The shipping industry is often a showcase for sheer scale, from behemoth container mega-ships to the sprawling terminals that service them on the shore. But commercial shipping – like virtually every other heavy industry – is waking up to the potential benefits of the smallest world we know: the nano-scale world.

Nanotechnology refers to technical and engineering efforts carried out at a scale of around one to 100 nanometres. One nanometre is equal to one billionth of a metre, a measure so tiny that it’s difficult to conceptualise without a frame of reference – for example, the US National Nanotechnology Initiative estimates that the average sheet of newspaper is around 100,000 nanometres thick.

Advances in microscopy over the last three decades have given scientists a view of materials in unprecedented detail, allowing researchers to both see and control individual atoms and molecules. While individual molecules are rarely a topic of conversation when considering a 10,000TEU cargo vessel, insights shared from the nano-world have a range of fascinating applications in the marine sector. Below are four of the most promising.

Antiviral nanoparticles in the era of Covid-19

The cruise industry was one of the worst-hit by the global outbreak of Covid-19 in 2020, with many passengers and staff left stranded on quarantined vessels and a deadly outbreak aboard Princess Cruises’ Diamond Princess vessel, during which more than 700 people were infected, generating international headlines. The pandemic is prompting major discussions about anti-viral measures among cruise operators, which will have to work hard to reassure passengers that it is safe to travel by sea once lockdown restrictions lift.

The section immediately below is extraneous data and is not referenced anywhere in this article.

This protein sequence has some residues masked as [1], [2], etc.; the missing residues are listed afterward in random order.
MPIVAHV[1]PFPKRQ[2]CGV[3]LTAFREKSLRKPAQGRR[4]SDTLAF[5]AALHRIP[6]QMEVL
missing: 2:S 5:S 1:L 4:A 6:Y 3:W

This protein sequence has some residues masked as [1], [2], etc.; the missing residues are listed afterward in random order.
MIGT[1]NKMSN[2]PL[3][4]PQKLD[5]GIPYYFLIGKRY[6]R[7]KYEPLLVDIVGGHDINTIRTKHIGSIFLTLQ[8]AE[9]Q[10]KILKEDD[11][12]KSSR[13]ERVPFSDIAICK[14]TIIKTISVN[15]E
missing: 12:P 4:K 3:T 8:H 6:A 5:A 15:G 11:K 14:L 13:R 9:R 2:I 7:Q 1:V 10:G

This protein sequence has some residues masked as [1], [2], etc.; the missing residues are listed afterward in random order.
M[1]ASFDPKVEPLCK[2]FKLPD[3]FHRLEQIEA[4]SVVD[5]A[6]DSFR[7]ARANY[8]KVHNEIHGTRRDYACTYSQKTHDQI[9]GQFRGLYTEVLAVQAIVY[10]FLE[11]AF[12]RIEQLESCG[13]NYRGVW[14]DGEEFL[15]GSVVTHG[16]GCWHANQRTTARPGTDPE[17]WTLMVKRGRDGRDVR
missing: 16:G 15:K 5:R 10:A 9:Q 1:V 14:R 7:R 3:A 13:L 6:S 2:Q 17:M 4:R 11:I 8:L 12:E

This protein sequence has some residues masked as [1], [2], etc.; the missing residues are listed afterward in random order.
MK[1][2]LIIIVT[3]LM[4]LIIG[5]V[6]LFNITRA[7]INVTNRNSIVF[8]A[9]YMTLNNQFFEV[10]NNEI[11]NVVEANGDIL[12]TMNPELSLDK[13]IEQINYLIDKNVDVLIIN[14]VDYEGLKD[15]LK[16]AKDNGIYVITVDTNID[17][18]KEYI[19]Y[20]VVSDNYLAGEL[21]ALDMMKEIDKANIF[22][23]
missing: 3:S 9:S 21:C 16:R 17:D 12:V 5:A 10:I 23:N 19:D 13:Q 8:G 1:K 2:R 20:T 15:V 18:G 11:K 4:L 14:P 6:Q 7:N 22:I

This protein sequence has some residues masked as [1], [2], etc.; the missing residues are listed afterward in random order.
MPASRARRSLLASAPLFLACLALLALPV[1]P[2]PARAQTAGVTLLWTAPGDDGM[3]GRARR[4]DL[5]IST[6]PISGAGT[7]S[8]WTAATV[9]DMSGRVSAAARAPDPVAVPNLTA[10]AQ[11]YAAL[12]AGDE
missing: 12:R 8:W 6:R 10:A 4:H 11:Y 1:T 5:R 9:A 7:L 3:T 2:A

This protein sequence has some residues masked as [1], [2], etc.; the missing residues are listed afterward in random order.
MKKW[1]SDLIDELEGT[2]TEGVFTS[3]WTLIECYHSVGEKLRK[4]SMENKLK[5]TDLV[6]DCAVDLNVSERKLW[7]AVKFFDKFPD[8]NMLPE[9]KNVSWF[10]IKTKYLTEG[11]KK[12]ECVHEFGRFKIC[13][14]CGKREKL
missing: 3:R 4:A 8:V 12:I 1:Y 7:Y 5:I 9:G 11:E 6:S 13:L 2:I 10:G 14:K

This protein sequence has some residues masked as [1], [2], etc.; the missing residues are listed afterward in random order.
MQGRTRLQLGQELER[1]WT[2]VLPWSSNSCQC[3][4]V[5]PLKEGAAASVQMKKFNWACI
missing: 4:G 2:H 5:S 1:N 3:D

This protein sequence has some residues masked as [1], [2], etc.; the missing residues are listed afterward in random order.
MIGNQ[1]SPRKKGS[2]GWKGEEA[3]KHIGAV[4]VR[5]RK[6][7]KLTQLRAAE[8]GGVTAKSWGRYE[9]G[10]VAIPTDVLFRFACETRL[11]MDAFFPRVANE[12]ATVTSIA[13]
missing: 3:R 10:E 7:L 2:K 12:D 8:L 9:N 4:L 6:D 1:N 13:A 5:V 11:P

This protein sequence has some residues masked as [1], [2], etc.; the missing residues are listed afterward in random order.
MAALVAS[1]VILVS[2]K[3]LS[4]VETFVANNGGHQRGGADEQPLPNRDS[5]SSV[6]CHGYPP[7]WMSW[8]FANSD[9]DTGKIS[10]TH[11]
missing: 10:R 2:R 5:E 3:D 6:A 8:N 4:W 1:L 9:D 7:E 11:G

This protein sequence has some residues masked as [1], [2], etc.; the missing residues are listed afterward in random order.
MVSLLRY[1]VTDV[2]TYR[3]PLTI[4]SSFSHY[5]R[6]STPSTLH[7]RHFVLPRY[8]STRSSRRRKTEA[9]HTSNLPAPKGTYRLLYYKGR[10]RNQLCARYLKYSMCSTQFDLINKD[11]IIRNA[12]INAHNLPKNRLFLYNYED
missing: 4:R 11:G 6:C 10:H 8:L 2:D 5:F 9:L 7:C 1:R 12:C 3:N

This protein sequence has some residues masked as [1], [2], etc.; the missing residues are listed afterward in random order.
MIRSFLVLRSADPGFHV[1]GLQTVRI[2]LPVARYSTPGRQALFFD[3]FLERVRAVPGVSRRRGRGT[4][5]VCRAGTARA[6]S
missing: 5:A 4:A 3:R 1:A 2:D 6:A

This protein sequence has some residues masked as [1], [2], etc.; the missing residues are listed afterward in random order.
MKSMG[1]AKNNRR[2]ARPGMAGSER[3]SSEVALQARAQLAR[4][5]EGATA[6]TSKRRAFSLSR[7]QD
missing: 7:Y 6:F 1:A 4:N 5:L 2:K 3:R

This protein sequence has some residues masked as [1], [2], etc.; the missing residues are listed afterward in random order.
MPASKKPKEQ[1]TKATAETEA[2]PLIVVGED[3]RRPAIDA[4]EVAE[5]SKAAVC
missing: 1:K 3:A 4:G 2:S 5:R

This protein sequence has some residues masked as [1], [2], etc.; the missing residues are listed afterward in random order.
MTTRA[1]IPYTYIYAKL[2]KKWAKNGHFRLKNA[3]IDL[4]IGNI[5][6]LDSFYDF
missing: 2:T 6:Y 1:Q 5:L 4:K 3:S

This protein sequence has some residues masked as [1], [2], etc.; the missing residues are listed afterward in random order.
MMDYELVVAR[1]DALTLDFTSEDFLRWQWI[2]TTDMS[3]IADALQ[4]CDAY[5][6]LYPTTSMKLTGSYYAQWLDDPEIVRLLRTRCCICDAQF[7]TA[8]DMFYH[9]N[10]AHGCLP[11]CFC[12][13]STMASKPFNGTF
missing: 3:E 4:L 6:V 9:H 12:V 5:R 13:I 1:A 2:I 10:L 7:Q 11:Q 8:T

Nanotechnology is offering beneficial solutions to the issue of onboard surface contamination. In May, researchers at Ben-Gurion University of the Negev (BGU) in Israel unveiled new nanoparticle coatings to prevent active surface infections of SARS-CoV-2  (the novel coronavirus that causes Covid-19), as well as other viruses and bacteria.

The coatings incorporate polymers containing nanoparticles of copper and other metals, the ions of which are toxic to virus cells but – unlike traditional bleaches or other industrial chemicals – harmless to humans. In testing, the coatings, which can be painted or sprayed on to surfaces, reportedly reduced the infectivity of virus particles more than tenfold, and the researchers said the coatings could last for weeks or months due to the slow release of the ions.

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“Until now, using such metals for anti-viral applications has encountered significant challenges due to the nature of the metals, such as the tendency to oxidise and corrode,” said Dr Mark Schvartzman of BGU’s Department of Materials Engineering. “Nanoparticles provide a solution to these obstacles. Another advantage of nanoparticles is the large surface area to volume ratio, which results in an efficient anti-viral surface area using a relatively small amount of metal.”

Nanocoatings vs corrosion and biofouling

The harsh marine environment is one of the main drivers of ongoing maintenance costs for shipowners, whether it’s repairing damaged steel caused by saltwater corrosion or removing barnacles and other wildlife that attach themselves to hulls, creating drag that reduces fuel efficiency. Across all industries in the US, corrosion costs alone are estimated at more than $1tn a year.

Innovations in nano-scale material science have led to the creation of anti-corrosion coatings that are enhanced at the molecular level. Ohio-based Tesla Nanocoatings offers a two-coat anti-corrosion system formulated with carbon nanotubes (CNTs), tiny rope-like carbon structures that can stretch without breaking, making applications easier – with two coats rather than three with many traditional anti-corrosion paints – and longer-lasting.